Yup!  The interesting thing was when introduced to calculus, in high school, they first taught Newton-Raphson interative process, and/or "least squares" (been a LOOOONG time!).  Then they got into using all those formulas I had a lot of trouble remembering.  Funny part of it is that digital computers essentially use N-R at high speed! :wacko:  But, you are right.  Once out of school in the real world of engineering, never used any of that.  Want answers to complex problems?  Just plug into a NASTRANS computer and you get answers (or whatever they use today).  Most useful part of math for deign work was geometry and trig. (Now if I can just remember how to use the sliderule sitting in my drawer... :P

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I've used exponentials, and simultaneous equations.

 

Except for some PLL stuff, have not used much calculus. Well, not until I started to work on a wheeled upright "robot." Then I was suddenly deep into PID (proportion, integral, derivative) control. That is definitely calculus.

 

But the PID control was not for a job, was just doing it for fun.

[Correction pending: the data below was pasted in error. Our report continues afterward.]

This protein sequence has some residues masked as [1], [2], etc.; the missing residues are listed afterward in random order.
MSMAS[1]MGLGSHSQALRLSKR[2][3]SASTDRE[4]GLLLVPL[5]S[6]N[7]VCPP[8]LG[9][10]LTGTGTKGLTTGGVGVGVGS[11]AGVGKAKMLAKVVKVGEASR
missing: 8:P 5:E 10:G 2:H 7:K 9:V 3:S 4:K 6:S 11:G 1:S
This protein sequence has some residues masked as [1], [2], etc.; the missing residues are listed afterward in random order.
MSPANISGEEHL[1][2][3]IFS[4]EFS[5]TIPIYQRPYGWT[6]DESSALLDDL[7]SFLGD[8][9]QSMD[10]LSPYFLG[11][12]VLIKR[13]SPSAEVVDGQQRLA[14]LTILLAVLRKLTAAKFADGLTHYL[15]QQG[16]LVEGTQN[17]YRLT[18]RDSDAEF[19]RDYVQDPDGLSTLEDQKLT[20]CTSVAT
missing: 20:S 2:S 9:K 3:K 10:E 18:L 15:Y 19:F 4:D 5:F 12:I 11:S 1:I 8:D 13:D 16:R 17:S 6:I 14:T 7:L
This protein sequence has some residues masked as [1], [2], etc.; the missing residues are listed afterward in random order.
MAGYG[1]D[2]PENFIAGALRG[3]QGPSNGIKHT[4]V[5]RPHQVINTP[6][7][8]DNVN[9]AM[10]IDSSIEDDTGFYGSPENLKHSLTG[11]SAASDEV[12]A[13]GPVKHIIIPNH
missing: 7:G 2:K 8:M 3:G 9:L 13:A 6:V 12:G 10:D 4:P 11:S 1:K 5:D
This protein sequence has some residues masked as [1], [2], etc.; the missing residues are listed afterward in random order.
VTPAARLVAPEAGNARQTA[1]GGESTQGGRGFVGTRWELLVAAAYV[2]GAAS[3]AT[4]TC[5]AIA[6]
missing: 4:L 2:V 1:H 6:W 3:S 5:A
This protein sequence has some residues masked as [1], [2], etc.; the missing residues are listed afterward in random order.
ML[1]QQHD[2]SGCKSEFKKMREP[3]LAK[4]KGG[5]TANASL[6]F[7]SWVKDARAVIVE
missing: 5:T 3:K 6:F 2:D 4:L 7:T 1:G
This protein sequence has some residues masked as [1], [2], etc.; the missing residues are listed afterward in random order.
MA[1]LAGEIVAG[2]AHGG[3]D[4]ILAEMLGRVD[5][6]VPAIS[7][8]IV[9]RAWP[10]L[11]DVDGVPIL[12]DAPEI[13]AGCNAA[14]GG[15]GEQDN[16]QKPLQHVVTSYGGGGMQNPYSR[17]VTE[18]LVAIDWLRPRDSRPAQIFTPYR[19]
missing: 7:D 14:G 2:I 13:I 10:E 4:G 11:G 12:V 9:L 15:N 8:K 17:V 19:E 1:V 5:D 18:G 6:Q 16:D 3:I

Edited by John Kloehr
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3 hours ago, Trailrider #896 said:

Yup!  The interesting thing was when introduced to calculus, in high school, they first taught Newton-Raphson interative process, and/or "least squares" (been a LOOOONG time!).  Then they got into using all those formulas I had a lot of trouble remembering.  Funny part of it is that digital computers essentially use N-R at high speed! :wacko:  But, you are right.  Once out of school in the real world of engineering, never used any of that.  Want answers to complex problems?  Just plug into a NASTRANS computer and you get answers (or whatever they use today).  Most useful part of math for deign work was geometry and trig. (Now if I can just remember how to use the sliderule sitting in my drawer... :P